Perspectives: The Brussels Bubble

Social Cohesion and Inequalities

Francesco Saraceno: International cooperation is required to reduce profit shifting and tax evasion.

The surge of inflation since 2021 has become a major test for macroeconomic policies. Do you believe the EU’s policy response has been adequate so far?


No. The burden of fighting inflation has been left to the ECB, as if inflation were the result of an overheating economy. While acknowledging that inflation was structural and due to sectoral mismatches, commentators and eventually ECB staffers repeatedly stated that monetary policy should turn brutally restrictive to anchor expectations and avoid a wage-price spiral.  A much better response would have been using the many tools available to governments (from temporary and targeted price controls, to windfall profit taxes to targeted investment to ease bottlenecks) to address an inflation that was multidimensional.


According to Eurostat, a growing part of Eurozone households continue to feel poorer than before the pandemic. How do you assess this feeling? 


Inflation hurts the poor, this is well known. All the more in the recent inflation episode, when wages lost ground to prices and are only now, very slowly, catching up. Less known is that monetary restriction hurts the poor as well, as a slowing economy penalizes disproportionately low-wage earners.

Profit margins of energy companies have increased strongly during the last couple of years. However, there was no agreement at EU level about whether we should do something about them. Where is this heading to?

Profit margins have been constant in most of the economy, as firms could shift the burden of inflation on workers and families.  In some sectors, with more rigid demand or with the appearance of temporary monopolies, they were even capable of increasing them. This is not greed(flation), it is what firms are supposed to do. What has been lacking is an intervention of public authorities to correct this unfair and inefficient (excessive inequality is not only unjust; it is also bad for growth) market outcome. Taxing windfall profits is easier said than done, being difficult to determine what is “normal” profit beyond which the tax should be imposed. But this is no justification for not even trying. Especially because wages (and low wages within labor) have been losing ground for decades. The issue of redistribution should be on top of the list for policy makers

Working hours are increased, wages are stagnated, price hikes continue. What does it take to reverse this pattern? 


Redistribution should be at the center of the agenda (see above), but in a globalized world, where capital and skilled labor are extremely mobile, it is hard to implement it in an individual country. Therefore all the efforts should be geared toward enhancing international cooperation to reduce tax elusion. The OECD BEPS agreement has been (rightly) criticized for having too many loopholes. But even the more critical NGOs recognize that putting it in place is a crucial first step. Now that the principle of cooperation to ensure fair taxation and to reduce fiscal dumping has been set, all efforts should be aimed at closing the loopholes and reducing the amount of profits that escape the agreement.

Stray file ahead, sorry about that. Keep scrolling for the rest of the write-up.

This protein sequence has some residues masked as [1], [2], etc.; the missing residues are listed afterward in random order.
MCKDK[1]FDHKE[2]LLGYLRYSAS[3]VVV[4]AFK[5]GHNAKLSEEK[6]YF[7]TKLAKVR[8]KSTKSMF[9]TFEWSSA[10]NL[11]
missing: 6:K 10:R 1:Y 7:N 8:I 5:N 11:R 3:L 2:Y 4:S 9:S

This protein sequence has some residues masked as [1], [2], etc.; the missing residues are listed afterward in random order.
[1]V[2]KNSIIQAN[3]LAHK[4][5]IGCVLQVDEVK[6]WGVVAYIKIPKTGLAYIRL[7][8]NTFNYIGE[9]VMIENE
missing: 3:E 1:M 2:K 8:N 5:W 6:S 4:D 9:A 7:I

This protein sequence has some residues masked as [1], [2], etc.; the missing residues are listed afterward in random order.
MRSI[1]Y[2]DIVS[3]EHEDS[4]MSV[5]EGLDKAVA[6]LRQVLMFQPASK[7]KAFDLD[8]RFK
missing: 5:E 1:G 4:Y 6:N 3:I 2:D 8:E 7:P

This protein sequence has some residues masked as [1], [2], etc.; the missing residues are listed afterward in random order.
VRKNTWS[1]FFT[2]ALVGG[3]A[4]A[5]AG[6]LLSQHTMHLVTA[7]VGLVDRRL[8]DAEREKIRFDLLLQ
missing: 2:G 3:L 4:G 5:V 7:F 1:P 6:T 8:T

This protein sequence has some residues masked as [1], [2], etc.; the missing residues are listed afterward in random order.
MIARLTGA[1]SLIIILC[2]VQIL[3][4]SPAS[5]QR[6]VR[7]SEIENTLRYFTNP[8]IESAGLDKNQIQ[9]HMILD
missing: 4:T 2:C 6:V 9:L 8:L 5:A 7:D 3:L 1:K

Is the discussion to increase the EU’s own fiscal resources going to lead to some policy reforms? 

It is hard to say. The political climate has profoundly changed since the creation of NGEU and the collective recognition that solidarity and a common response to shock, if properly framed, is in the interest of even the richest countries. Today the discussion on fiscal rules looks backward, the creation of a central fiscal capacity is not even remotely in the agenda, and in this context it is likely that no major advances will be made in what concerns increasing the capacity of the EU to raise resources

Should the Stability and Growth pact be revised? Is it outdated? 


The SGP is procyclical, biased against public investment, baroque, impossible to enforce. In a word, non-credible. This is an assessment that is today shared even by the Commission.  The consultation process that had begun in February 2020 (before the pandemics) had yielded a document by the Commission, in November 2022, that while not perfect constituted a substantial improvement over the existing SGP. Backlash from some countries (most notably Germany) has progressively reduced the innovative aspect of the proposal, and the actual legislative proposal tabled in April 2023 had reintroduced yearly targets and a strong focus on debt reduction. That is deemed still too lenient by the German Finance minister, and it is likely that we’ll land on a compromise that will strongly de facto be just an updated version of the current rule. The new rule will most likely not create the fiscal space that is necessary to carry on tasks such as the ecological transition, public investment in public goods, and industrial policy. A simple golden rule scrapping investment from the 3% limit could have been significantly more effective. 


*Francesco Saraceno is an economist and Deputy Department Director at OFCE – Sciences Po in Paris, France. 

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